Updated: Mar 31
Receipts piling up? business and personal costs mixed up? not sure how much cash is coming in this month and haven't even thought about tax yet? Does some of this apply to you?
Take a deep breath. If your business is taking off, but the money side has been left behind help is here.
It's all solvable
First things first - take stock. There's no getting away from it, if there is a backlog of paperwork getting it in order will bring huge relief. You will know where you stand financially. Once those receipts and bank statements are sorted through you have some solid ground to stand on. You can do this yourself, but if it's all too much a good bookkeeper or accountant can help get you straight. They will categorise your income and expenditure so you know exactly where your money is going to and coming from and can let you know if you are making a profit or loss, how much you owe and how much is owed to you. Now you can put steps in place to keep you straight going forwards.
Check you're compliant with the rules
There are rules which can trip you up and land you with fines so make a check that you know what they are and how to monitor them.
Does HMRC know what you are doing? If you have become self employed you have to register for Self Assessment and Class 2 National Insurance. You must do this by 5th October in your businesses second tax year. You could be fined if you do not. Self Assessment Tax Returns are due by either 31st October (paper forms) or 31st January (online) following the end of the tax year. Payment of any tax owed is also due on 31st January.
Do you have anyone else working with you? If you have employees then you must register as an employer with HMRC before the first payday. There are also rules to consider around contractors if you are doing construction work. The 'Construction Industry Scheme' (CIS) requires checks to be made of contractors before taking them on and you might need to deduct tax before paying invoices their invoices.
Do you need to register for VAT & Making Tax Digital? If your turnover goes over £85,000 on a rolling 12 month basis you must register for VAT and probably for the government 'Making Tax Digital' scheme as well. Again there are penalties for failing to do this at the right time.
Get a separate business bank account
If you haven't got one already - do it now! Yes there are banking charges to consider so you will need to shop around for the right product for you, but it will pay for itself in the end. There is huge effort in untangling personal and business transactions which you will have to spend valuable time on plus potentially pay a bookkeeper or accountant to help you. Keeping everything separate reduces the risk of error and it also means you have much more scope to automate your record keeping. Your business bank account can be connected to bookkeeping and accounting software so transactions are automatically recorded.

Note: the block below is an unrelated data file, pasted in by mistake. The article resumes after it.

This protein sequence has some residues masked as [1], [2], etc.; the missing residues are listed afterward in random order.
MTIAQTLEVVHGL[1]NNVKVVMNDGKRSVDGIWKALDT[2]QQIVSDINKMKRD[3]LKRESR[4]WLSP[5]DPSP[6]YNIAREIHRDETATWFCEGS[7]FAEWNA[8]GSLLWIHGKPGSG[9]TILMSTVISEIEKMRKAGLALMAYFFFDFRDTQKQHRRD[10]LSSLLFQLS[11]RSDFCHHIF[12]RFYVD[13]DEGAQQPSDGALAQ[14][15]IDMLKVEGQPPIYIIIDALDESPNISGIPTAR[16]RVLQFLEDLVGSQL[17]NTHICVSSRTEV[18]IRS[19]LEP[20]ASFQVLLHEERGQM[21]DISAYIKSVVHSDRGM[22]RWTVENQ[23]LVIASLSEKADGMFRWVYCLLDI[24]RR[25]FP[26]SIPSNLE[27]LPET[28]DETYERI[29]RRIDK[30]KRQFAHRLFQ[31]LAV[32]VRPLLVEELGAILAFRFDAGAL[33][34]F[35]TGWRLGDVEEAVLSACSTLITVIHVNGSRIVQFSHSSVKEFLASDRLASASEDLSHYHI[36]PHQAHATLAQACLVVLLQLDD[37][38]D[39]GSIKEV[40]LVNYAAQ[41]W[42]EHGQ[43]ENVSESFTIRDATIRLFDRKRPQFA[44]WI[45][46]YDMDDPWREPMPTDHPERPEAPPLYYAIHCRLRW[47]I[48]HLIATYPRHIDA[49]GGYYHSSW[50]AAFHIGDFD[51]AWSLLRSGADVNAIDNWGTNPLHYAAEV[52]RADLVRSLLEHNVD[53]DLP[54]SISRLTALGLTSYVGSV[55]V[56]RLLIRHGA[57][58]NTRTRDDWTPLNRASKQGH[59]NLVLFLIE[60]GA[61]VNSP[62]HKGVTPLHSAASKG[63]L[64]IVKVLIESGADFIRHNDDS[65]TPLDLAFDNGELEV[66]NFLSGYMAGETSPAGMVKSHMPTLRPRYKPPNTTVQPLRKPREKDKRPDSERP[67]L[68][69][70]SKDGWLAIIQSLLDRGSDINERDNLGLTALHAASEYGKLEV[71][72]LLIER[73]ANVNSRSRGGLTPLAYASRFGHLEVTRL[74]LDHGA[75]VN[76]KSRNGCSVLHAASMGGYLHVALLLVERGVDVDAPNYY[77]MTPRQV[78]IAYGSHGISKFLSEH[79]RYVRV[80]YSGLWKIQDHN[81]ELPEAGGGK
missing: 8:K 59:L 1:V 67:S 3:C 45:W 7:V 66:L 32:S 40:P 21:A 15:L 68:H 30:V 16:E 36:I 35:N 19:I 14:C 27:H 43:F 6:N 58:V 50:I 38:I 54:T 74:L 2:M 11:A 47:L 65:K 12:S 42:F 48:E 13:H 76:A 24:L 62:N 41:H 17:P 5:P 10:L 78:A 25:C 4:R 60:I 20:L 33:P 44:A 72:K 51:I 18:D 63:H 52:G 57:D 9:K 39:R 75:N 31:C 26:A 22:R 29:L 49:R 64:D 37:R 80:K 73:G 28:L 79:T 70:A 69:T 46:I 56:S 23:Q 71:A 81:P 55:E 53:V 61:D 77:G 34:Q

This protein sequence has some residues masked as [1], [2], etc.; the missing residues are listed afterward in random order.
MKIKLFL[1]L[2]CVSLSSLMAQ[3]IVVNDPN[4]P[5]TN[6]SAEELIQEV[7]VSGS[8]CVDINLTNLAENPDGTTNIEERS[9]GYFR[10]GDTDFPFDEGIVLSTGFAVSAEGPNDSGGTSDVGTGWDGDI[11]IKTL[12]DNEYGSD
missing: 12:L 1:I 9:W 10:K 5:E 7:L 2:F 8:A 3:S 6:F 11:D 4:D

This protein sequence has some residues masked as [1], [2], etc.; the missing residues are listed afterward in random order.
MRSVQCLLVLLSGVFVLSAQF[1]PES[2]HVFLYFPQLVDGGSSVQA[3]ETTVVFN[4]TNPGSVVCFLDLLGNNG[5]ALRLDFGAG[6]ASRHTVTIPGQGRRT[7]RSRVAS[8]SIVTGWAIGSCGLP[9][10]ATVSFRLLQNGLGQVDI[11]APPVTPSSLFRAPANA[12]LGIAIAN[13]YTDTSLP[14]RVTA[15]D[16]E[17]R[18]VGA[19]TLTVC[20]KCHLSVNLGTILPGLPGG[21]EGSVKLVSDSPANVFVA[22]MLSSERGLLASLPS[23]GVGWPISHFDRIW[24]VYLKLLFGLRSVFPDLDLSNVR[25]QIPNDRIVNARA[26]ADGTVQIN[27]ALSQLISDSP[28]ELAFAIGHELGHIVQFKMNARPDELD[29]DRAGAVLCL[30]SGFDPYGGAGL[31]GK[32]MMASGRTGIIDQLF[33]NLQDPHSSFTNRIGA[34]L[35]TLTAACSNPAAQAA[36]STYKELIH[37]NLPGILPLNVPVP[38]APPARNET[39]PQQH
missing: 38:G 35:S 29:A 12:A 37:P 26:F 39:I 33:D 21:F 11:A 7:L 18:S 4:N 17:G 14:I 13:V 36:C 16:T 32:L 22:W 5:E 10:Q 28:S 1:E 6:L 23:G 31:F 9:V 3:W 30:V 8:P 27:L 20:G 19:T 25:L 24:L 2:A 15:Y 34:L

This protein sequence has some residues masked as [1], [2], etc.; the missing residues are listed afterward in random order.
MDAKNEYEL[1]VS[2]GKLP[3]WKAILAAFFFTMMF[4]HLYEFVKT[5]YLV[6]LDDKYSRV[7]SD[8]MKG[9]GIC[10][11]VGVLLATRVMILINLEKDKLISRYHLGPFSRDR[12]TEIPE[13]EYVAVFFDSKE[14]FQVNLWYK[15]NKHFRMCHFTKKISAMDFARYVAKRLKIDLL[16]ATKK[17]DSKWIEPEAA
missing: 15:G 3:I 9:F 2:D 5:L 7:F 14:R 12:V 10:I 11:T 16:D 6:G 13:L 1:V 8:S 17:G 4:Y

Make good record keeping a habit
You need to record all your business income and expenditure. Good bookkeeping from the start will not only help you to keep on track of your finances, you will need to be able to demonstrate your financial position for any loans, overdrafts or grants you may want to apply for, and of course you will need it to work out how much tax you have to declare and pay. Our top tips for good record keeping are:
Get a separate bank account for your business. Yes it's worth repeating. This ensures your business transactions are separate for your accounts and tax returns.
Set aside some regular time to keep on top of things. Don't store it up - it just makes it harder.
Use technology to help you. There are great receipt & invoice capture apps and integrated bookkeeping software which make this really simple. There is no need to hoard shoe boxes full of receipts all year long - you can keep track of your financial position real-time - and your accountant can monitor it too. We use Xero and Hubdoc together to keep our clients books tip top and fully automated.
Don't get caught out by unexpected costs. For example, you will need to plan for your tax bill. Keeping a simple budget and forecast means you always know what is on the horizon and there are no nasty surprises.
Monitor your debtors. Cash flow is king and doing a great job for someone doesn't help you if the money doesn't come in. Set alerts so you know exactly what is due and which customers are overdue and follow up at regular intervals. Again software like Xero can do this for you.
Keep your records safe. With online accounting software all your records are safe in the cloud meaning you (and your accountant) can access them anywhere. They can also ensure you are ready for 'Making Tax Digital' - the governments programme for automating tax collection.
Finally - Seek Help
It's possible to do all of these things for yourself but have you really got the time and energy? At some point it is likely you will need the help of an accountant. A good accountant will walk you through all of these considerations and help you work out which parts can be done by you, perhaps with the help of software and apps; and which tasks it is better to hand over. They can also make sure you avoid any pitfalls and ensure your business is structured in the way that serve you best. Here's a great article from Xero on when to hire an accountant and how they can save you time and money. https://www.xero.com/uk/resources/small-business-guides/accounting/when-to-hire-accountant/
The information contained within in this article is provided for informational purposes only and is not intended to substitute for obtaining accounting, tax, or financial advice specific to your own circumstances from your own adviser.